In a single needle hemodialysis system, it is also desirable to minimize the amount of recirculation or mixing of blood between the venous and arterial blood lines. Blood mixing occurs when the arterial blood pump draws purified blood from the line between the venous pump and the needle across the needle junction and back into the system for unnecessary repurification. This condition results primarily from compliance in the access lines to the needle. That is, the arterial blood pump can draw purified blood from the venous line to the extent that venous line compliance will permit. Similarly, the venous pump can force purified blood into the line leading to the arterial pump to the extent that arterial line compliance will allow. Thus it is desirable that any access line monitoring technique not add significantly to access line compliance which would promote blood mixing. Use of a blood line chamber, such as a drip chamber, in combination with a pressure monitor would substantially increase access line compliance, for instance.
In accordance with the principles of the present invention, a monitoring arrangement is provided for the needle access lines in a hemodialysis system. A pressure pillow is located in an access line between the needle and a blood pump. The pressure pillow is located in a clamping arrangement which holds the pillow in place and is sensitive to the occurrence of both excessively high and excessively low blood pressure conditions in the pillow. The detection of either of these conditions activates an alarm and automatically interrupts the hemodialysis treatment.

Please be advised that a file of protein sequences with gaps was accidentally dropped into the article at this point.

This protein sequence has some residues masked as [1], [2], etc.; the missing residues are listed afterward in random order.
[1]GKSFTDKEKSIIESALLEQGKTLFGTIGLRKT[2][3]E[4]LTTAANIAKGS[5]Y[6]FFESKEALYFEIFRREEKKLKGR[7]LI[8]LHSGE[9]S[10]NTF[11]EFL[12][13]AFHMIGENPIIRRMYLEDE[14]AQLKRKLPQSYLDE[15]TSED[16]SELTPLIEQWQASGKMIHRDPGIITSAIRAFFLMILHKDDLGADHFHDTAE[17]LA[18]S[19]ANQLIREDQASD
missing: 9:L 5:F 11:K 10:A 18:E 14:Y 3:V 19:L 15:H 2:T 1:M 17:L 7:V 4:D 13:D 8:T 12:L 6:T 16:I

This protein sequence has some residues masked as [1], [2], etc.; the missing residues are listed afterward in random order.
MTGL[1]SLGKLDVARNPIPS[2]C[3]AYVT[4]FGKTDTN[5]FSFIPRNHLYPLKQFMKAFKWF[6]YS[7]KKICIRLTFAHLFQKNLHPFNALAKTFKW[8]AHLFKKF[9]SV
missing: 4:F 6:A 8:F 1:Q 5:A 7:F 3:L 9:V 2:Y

In the drawings:
FIG. 1 illustrates the blood circulation path of a single needle hemodialysis system;
FIG. 2 is a perspective view of a pressure pillow;
FIG. 3 is a partially cross-sectional perspective view of an access monitor constructed in accordance with the principles of the present invention; and
FIG. 4 is a partially cross-sectional top view of the access monitor of FIG. 3.
Referring to FIG. 1, the blood flow path of a single needle hemodialysis system is shown, including a single needle 110 suitable for the transfer of blood from and to a patient. In FIG. 1, the arrows indicate the direction of the flow of blood through the system.